Manufacturing in the U.S. expanded at a slower pace than forecast in May as orders and production eased from the previous month.
The Institute for Supply Management’s factory index fell to a three-month low of 53.2 from the prior month’s 54.9, the Tempe, Arizona-based group’s report showed today. Fifty is the dividing line between growth and contraction. The median forecast of economists surveyed by Bloomberg called for a gain to 55.5.
Some companies may be waiting for more evidence of a pickup in sales before they add new equipment and expand capacity. At the same time, steady demand for vehicles and the need to replace aging machinery will help keep investment from faltering and benefit manufacturers such as Cisco Systems Inc. (CSCO) and Whirlpool Corp. (WHR)
“We have a little bit of a normalization in May of manufacturing output and sentiment after a big unwind of the winter weakness in April,” said Guy Lebas, managing director of fixed income strategy at Janney Montgomery Scott LLC in Philadelphia. Manufacturing ‘is telling us right now that things are stable, not spectacular.”
Estimates from 82 economists in the Bloomberg survey ranged from 54 to 57. Manufacturing accounts for about 12 percent of the economy.
Stocks fell after the benchmark Standard & Poor’s 500 Index climbed to a record last week. The S&P 500 dropped 0.2 percent to 1,919.63 at 10:32 a.m. in New York.
The employment gauge decreased to 51.9 from 54.7.
The measure of orders waiting to be filled dropped to 52.5 from 55.5. The inventory index was unchanged at 53, while a gauge of customer stockpiles climbed to 46.5 from 42. A figure higher than 50 means manufacturers are building stockpiles.
The index of prices paid increased to 60 from 56.5.
Other factory reports from around the world were mixed. Manufacturing in the euro area grew at a slower pace amid weakness in France. A Purchasing Managers’ Index fell to a six-month low of 52.2 in May from 53.4, London-based Markit Economics said today.
Manufacturing in China expanded in May at the fastest pace in five months. The Purchasing Managers’ Index rose to 50.8 in May, the National Bureau of Statistics and China Federation of Logistics and Purchasing said yesterday in Beijing.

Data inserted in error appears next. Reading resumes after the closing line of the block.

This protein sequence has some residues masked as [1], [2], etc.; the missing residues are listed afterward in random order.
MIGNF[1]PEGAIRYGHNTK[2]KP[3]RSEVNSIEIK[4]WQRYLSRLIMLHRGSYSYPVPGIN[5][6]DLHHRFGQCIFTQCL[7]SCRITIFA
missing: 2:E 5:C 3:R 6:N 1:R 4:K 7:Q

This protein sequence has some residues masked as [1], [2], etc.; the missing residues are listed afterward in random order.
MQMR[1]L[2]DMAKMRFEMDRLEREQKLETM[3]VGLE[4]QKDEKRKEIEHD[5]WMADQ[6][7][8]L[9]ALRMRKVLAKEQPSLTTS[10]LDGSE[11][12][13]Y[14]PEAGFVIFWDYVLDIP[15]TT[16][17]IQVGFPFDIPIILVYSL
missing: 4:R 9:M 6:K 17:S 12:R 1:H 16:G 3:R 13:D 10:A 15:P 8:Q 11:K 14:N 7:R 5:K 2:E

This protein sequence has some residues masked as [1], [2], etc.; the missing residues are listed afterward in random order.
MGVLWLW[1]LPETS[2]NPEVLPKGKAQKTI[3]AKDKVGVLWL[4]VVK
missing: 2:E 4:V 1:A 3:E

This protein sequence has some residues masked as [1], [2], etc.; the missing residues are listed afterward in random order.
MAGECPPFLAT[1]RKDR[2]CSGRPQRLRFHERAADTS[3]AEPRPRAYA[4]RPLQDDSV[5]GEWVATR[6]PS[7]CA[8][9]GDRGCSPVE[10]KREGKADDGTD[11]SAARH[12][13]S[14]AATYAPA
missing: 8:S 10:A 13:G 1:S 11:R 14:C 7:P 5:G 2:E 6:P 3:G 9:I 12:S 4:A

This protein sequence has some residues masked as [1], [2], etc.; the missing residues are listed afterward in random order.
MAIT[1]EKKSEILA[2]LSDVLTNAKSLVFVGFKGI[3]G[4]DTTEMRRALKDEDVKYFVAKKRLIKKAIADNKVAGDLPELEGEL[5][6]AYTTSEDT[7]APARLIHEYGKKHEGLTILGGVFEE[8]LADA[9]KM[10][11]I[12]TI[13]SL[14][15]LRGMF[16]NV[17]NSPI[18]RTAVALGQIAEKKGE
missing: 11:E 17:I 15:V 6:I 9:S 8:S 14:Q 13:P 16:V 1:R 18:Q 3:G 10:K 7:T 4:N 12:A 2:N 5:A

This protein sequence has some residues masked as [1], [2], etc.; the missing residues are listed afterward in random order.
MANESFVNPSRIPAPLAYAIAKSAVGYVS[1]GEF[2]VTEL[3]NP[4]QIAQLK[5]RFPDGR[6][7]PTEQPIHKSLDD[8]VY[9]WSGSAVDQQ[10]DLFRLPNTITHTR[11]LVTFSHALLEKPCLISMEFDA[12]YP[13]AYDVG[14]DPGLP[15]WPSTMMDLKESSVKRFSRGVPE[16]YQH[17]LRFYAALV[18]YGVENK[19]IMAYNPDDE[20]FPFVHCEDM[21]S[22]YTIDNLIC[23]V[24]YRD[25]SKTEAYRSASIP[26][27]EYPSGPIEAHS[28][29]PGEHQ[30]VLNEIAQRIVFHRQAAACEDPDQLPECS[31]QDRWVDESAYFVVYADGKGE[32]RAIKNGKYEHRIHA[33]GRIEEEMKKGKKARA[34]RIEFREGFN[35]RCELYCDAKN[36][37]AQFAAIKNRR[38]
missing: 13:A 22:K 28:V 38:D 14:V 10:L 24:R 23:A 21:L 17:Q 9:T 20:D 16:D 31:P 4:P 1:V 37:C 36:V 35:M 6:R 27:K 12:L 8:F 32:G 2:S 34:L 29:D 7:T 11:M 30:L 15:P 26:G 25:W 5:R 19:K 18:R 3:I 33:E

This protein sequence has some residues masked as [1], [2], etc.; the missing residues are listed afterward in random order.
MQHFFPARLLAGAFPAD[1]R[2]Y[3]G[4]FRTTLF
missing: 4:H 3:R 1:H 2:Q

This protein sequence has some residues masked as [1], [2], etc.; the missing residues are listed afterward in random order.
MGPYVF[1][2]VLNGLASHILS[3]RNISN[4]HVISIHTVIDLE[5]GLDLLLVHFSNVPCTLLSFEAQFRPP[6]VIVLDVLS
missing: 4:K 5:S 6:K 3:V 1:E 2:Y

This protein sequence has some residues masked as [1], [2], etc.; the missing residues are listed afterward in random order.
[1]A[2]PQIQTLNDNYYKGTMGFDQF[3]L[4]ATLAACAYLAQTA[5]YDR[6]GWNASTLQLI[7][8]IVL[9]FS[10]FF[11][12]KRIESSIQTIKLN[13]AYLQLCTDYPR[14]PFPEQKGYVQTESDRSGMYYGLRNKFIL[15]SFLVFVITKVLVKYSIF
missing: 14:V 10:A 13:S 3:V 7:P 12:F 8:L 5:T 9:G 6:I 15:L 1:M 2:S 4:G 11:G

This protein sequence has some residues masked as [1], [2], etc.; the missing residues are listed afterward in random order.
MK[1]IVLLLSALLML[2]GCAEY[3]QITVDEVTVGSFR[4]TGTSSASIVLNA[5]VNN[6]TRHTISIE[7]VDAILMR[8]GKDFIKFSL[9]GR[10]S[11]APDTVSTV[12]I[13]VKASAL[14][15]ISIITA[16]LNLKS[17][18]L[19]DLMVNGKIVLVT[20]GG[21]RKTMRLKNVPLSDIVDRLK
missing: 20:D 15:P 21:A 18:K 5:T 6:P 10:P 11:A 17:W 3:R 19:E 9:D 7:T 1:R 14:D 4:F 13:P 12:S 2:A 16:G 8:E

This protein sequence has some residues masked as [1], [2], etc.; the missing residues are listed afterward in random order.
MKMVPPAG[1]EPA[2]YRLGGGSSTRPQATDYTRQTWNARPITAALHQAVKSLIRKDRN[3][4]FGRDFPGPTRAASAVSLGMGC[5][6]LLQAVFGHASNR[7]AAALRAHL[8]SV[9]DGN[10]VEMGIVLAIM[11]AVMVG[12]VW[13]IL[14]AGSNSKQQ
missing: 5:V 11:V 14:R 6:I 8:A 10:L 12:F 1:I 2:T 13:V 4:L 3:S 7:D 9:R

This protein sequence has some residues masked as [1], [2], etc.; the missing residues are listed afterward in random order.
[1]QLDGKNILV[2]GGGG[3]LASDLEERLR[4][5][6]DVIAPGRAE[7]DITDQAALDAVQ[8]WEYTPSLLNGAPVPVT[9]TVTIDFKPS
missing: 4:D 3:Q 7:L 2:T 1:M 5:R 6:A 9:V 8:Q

Vehicle demand remains a steady source of support for U.S. manufacturing. Car and light truck sales probably had another good month in May, economists forecast industry data will show tomorrow. The median forecast in a Bloomberg survey calls for a 16.1 million pace, up from 16 million a month earlier. Purchases climbed in April and March for the best back-to-back monthly gains since 2007, according to Ward’s Automotive Group.
Other reports reinforce signs of sustained activity at factories. Bookings for durable goods meant to last at least three years rose 0.8 percent in April after a March advance of 3.6 percent that was the strongest since November, Commerce Department figures showed last week.
The housing recovery also is helping manufacturers as it generates sales of building equipment to appliances such as washers and cooking ranges. Whirlpool, based in Benton Harbor, Michigan, is among businesses that are upbeat.
“We are, I would say, still in the early stages of a rebound in the housing market,” Chief Financial Officer Larry Venturelli said at a May 14 homebuilding conference.
Some manufacturers are facing a tougher time at the global economy is slow to improve. Peoria, Illinois-based Caterpillar Inc., the biggest maker of construction and mining equipment, reported a steepening decline in retail machine sales as mining companies continue to reduce spending. Global sales fell 13 percent in the three months through April from a year earlier, it said in a May 20 filing.
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